Wednesday, September 14, 2011

Ford's Evos - Internet, Cloud Enabled Car of the Future

The new Ford Evos is a cloud-connected vehicle run on smart phone apps. Click to enlarge this image. Ford Motor Company

  • Ford is unveiling its newest concept car, the Evos, at the Frankfurt Motor Show.
  • Internet-enabled, the car would communicate with smart phone apps to improve driving and safety.
Ford’s newest concept car, which it’s introducing this week at the Frankfurt Motor Show in Germany, will be more than a driving machine: it will be a cloud-computing device as well.

The Evos is one of the first from a major manufacturer that will store data on and retrieve it from the Internet. So-called “cloud computing” capabilities are already employed by Flickr, Facebook and Google to store photos, messages and documents on the Internet. But lately the trend has been spreading to less data-driven business — and car companies are not to be excluded.

An Internet-connected vehicle could provide benefits to its driver by accessing the Web to scan weather and traffic reports in real-time in order to suggest routes, warn of accidents ahead or even alter the suspension and handling to fit the road conditions. A rainy, wet road might require more responsive steering, for example.

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Such a car could also keep drivers safe. “We’re working with some German engineers,” said Mark Schirmer, Ford’s global product communications manager. “The car could monitor a driver’s heartbeat and see if he is stressed, and whether it’s a heart attack.” The car could then call for help. Then there are more mundane tasks like accessing an iTunes music library or Pandora Radio account.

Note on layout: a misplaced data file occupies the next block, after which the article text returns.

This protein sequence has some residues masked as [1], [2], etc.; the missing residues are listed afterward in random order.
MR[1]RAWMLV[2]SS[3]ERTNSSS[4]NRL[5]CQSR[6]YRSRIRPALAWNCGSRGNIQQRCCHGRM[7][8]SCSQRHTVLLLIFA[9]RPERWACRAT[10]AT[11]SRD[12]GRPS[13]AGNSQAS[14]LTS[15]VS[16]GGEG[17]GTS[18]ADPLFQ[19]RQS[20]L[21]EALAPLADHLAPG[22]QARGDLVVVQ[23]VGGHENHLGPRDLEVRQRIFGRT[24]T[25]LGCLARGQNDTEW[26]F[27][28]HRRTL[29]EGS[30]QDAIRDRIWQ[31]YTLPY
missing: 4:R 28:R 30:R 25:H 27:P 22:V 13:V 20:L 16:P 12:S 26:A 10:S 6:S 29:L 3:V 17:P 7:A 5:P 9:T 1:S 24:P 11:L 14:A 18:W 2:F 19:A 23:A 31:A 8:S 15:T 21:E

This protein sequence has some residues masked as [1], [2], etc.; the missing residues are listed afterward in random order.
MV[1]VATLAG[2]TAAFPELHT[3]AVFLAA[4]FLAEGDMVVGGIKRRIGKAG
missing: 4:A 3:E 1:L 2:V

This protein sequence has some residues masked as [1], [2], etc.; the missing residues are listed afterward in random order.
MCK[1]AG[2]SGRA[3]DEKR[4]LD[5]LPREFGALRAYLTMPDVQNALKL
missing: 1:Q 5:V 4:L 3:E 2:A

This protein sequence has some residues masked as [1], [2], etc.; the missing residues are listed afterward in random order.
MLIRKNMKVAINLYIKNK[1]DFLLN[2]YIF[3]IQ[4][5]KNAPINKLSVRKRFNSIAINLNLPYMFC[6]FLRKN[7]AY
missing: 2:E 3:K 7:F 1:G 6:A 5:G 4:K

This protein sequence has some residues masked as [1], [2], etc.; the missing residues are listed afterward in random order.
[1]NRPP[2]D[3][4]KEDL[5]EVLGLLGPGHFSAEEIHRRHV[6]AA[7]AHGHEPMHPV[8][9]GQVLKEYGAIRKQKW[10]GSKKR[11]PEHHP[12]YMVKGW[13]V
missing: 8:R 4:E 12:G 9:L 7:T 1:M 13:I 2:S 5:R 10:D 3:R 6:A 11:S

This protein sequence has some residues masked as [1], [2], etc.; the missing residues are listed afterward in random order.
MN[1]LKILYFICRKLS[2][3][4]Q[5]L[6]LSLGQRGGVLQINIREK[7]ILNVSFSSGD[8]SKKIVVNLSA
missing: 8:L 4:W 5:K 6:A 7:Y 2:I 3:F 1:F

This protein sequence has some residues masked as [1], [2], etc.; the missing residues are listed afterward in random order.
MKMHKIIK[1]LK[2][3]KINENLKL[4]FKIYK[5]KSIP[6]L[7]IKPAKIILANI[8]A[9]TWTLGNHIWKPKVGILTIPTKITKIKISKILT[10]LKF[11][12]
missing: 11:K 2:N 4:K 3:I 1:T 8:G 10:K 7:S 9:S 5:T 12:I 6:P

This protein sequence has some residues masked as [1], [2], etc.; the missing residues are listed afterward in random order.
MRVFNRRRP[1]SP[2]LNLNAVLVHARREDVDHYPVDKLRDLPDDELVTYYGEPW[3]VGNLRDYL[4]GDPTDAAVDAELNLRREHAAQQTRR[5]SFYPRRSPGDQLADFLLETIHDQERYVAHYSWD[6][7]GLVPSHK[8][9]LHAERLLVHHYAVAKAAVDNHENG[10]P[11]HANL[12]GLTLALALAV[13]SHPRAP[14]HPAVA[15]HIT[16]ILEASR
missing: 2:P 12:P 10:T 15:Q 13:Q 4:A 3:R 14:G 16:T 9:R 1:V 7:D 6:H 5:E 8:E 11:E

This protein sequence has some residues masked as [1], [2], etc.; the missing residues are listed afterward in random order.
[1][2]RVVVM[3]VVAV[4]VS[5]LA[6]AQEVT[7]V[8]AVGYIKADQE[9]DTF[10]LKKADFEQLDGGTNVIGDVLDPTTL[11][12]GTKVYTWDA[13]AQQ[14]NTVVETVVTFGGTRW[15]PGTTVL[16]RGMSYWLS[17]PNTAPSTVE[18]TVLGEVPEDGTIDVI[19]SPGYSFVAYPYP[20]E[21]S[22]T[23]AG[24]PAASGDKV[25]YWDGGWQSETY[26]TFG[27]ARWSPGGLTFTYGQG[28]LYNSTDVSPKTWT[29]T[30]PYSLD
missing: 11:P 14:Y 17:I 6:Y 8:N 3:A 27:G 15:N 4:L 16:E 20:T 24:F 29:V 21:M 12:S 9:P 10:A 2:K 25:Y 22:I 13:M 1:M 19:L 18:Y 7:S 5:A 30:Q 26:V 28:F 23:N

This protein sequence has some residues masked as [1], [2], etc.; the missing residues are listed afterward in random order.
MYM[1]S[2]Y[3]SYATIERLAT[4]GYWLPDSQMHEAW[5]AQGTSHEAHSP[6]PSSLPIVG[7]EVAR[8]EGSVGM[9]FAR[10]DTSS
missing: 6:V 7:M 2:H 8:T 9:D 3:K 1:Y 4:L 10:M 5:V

While some of these functions can be done by a self-contained computer under the dashboard, building an Internet car can reduce the cost of design, says Jim Buczkowski, the company’s director of electrical and electronics systems research and innovation. The company can rely on industry standards, such as those for Bluetooth and Wi-Fi, already present for Internet-enabled devices instead of spending money on research and development for specialized systems that are manufacturer-specific.

That also allows for driving-centered smart phone apps that interact with the car. “The signs continue to say that your phone is going to be the center of your connectivity,” Buczkowski said.
And as more cars come online, they’ll be able to speak to each other, even if they aren’t from the same manufacturer.         More